An Interview with Isa Lorenzo
by Ann Fisher, Mud Season Review Fiction Co-Editor
I had to search and search to find the event I think this story is based on— a tragedy that took place in 2009 in Ampatuan, Philippines, where the wife and sisters of the mayor were attempting to file Esmael “Toto” Mangudadatu’s certificate of candidacy. Fifty eight people were murdered on that day, including journalists and random motorists caught in the political violence. The hauntingly recent date and the difficulty with finding information made me think about the tangled themes of remembering and forgetting. Tell us a bit about your process with this piece.
I love writing historical fiction. A lot of my stories are based on a news article or a sentence that’s caught my attention, and then my writing flows from there. I’m also very interested in memory and how it affects present and future generations.
I started writing “Field” in 2012 and finished a first draft in 2013, but didn’t revise it until last year. I think I lost interest in it for a while, but I took a second look at it when I realized that I had enough stories to form a collection.
While I didn’t personally know any of the Ampatuan massacre victims, I used to work as a journalist, and I know how tiring and thankless this profession can be. The Ampatuan massacre also happened on my birthday, so it’s not something I’ll ever forget.
“There was a girl who loved to play in a field”
Why did you decide to center this event in the eyes of a ten-year old?
I wanted to describe the massacre as tangentially as I could, without going into gory details, and I thought a child was the best narrator to do this. Children are able to grasp horror from a very young age, but they can have a limited understanding of it because they don’t yet have an adult’s sensibility.
What do you hope your readers take away from “Field”?
I hope that readers are able to feel the horror of a massacre, as well as understand that life goes on, even after extremely traumatic events.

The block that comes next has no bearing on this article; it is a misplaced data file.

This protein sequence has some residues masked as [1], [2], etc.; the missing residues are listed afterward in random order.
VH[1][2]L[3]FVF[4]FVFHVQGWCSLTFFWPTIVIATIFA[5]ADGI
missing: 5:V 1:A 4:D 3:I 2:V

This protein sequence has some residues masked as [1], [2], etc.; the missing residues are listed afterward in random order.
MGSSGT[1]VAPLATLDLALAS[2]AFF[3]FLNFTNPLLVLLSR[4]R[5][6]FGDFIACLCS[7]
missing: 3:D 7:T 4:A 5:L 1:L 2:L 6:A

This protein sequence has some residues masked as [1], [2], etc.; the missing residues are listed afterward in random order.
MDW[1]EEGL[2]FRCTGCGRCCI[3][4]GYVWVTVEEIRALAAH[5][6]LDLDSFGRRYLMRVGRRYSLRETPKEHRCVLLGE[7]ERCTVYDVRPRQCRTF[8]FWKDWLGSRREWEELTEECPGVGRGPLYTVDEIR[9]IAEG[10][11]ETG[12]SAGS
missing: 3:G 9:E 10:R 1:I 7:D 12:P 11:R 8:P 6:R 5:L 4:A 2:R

Tell us a bit about your writing and publishing process.
My stories are usually inspired by images or sentences that are seared into my mind, while my novels are inspired by concepts that I find fascinating.
I have another short story forthcoming in a local publication, but “Field” will be my first international publication since 2014, so I’m very excited to see it in print.
This year, I’ve made it a goal to get 100 rejections. While I don’t think I’ll reach that number, I’m happy that it’s spurred me to send out more of my writing.
Where do you find inspiration for your work, and what supports your writing life?
I get a lot of my inspiration from reading the newspaper. I keep text documents of story ideas and images, and am constantly on the lookout for good lines and descriptions whenever I read. I also make sure to note these down, and I often turn to them whenever I’m stuck.
I also follow Julia Cameron’s maxim to write morning pages every day, even if it’s just a single page, and to go on a solo artist date for at least two hours once a week to fill my creative well. I do take breaks, but I feel like something’s missing when I don’t do my morning pages or go on a weekly artist’s date.
What other pieces are you currently working on?
Right now I’m revising my first short story collection, which includes this piece. After revising The Largest Pearl and Other Stories and sending it out, I plan to revise my two novels.
How did you find Mud Season Review?
Probably from Erika Dreifus’ monthly newsletter of writing opportunities or Erica Verillo’s monthly roundup of open publications. I read multiple issues of Mud Season Review and thought that “Field” could be a good fit.